Mar. 30, 2008 Do you feel numbness, burning pain or a tingling sensation in your hand or wrist that seems to increase at night; have difficulty holding objects without dropping them; or find it increasingly difficult to perform repetitive movements such as using your computer mouse or keyboard without pain? If so, then you may be one of the estimated 2 million people in the United States affected by carpal tunnel syndrome, according to the American Association of Neurological Surgeons. About half of all cases are work-related, and in fact, carpal tunnel syndrome accounts for the highest average number of days missed at work, when compared to all other work-related injuries or illnesses.
An estimated 260,000 carpal tunnel surgeries are performed annually in the United States, and of those, more than 35,000 were performed in 2006 by neurosurgeons, according to AANS statistics. A neurosurgeon’s primary role in the treatment of carpal tunnel syndrome is diagnosis, interpretation of test results, and when necessary, surgery. There are frequently other medical professionals involved in the treatment process, such as physical therapists.
Carpal tunnel syndrome most often occurs when the median nerve in the wrist becomes inflamed, caused by a combination of thickened ligaments over the nerve and repetitive movements. “Carpal tunnel syndrome is most prevalent in women ages 40 to 60, and also tends to affect people more frequently who use their hands excessively, such as pianists, concert violinists, hairdressers, computer operators, manual laborers, artists, sculptors, dentists, and even neurosurgeons,” says James R. Bean, MD, AANS president-elect.
Any repetitive motions that cause significant swelling, thickening or irritation of membranes around the tendons in the carpal tunnel can result in pressure on the median nerve, disrupting transmission of sensations from the hand up to the arm and to the central nervous system.
Diseases or conditions that may increase your chances of developing carpal tunnel syndrome include pregnancy, diabetes, menopause, broken or dislocated bones in the wrist, and obesity. Additional causes include repetitive and forceful grasping with the hands, bending of the wrist, and arthritis.
It is important to seek medical advice when you first notice persistent symptoms. Do not wait for your pain to become intolerable. Before your doctor can recommend a course of treatment, he or she will perform a thorough evaluation, including a medical history, physical examination and diagnostic tests. Your doctor will ask about the extent to which your symptoms affect daily living. Sometimes a case turns out to be tendonitis and not carpal tunnel, but only a doctor can make a proper diagnosis.
The main purpose of conservative treatment is to reduce or eliminate repetitive injury to the median nerve. In some cases, carpal tunnel syndrome can be treated by immobilizing the wrist in a splint to minimize or stop pressure on the nerves. If that does not work, patients are sometimes prescribed anti-inflammatory medications or cortisone injections in the wrist to reduce swelling. Your doctor may suggest specific types of hand and wrist exercises, which may be helpful. Treatment for carpal tunnel syndrome may include rest, the use of a wrist splint during sleep, or physical therapy. Conservative treatment methods may continue for up to eight weeks.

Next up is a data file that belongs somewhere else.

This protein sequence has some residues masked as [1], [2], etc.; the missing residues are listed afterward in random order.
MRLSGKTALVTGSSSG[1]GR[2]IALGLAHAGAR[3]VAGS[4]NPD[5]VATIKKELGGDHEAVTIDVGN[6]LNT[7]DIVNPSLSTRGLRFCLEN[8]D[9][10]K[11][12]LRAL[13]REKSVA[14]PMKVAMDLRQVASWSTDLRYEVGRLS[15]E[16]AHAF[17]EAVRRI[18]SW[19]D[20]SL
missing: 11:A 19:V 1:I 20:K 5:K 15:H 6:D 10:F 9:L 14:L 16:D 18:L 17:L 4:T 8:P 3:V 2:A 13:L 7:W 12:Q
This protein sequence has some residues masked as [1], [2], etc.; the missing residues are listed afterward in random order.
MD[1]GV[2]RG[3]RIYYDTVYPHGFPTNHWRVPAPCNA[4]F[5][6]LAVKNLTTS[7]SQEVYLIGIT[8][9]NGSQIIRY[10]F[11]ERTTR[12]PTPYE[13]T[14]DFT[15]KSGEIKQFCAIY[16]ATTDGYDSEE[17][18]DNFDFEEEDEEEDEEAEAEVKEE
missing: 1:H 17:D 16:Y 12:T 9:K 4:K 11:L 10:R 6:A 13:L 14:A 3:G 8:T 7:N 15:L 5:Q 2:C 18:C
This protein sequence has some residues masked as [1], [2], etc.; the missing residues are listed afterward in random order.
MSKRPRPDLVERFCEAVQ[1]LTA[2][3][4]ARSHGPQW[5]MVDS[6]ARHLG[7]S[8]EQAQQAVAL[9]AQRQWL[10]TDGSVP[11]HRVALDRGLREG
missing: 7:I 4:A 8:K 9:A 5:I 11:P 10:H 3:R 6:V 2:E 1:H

If conservative treatment methods do not provide sufficient relief, your doctor may perform diagnostic studies to determine if surgery is an effective option. These diagnostic tests include x-rays and electromyogram and nerve conduction studies. X-rays can help determine if any abnormalities in bones of the wrist may be contributing factors. Electromyogram and nerve conduction studies can reveal significant compression on the median nerve in the carpal tunnel.
If patients suffer from severe pain that cannot be relieved through rest, rehabilitation or nonsurgical treatment, there are several surgical procedures that can be performed to relieve pressure on the median nerve. The most common procedure is called a carpal tunnel release, which can be performed using an open incision or with endoscopic techniques. The open incision procedure or carpal tunnel release, involves the neurosurgeon making an incision in the wrist or palm and then releasing the ligament that is compressing and placing pressure on the median nerve. The endoscopic carpal tunnel release procedure involves making a smaller incision and using a miniaturized camera to assist the neurosurgeon in viewing the carpal tunnel.
Risks of carpal tunnel surgery are minimal. The majority of individuals recover completely. “The results of surgery are usually excellent, with most patients receiving nearly full relief of their symptoms. The earlier you get diagnosis and treatment, generally the better the outcome,” states Dr. Bean.
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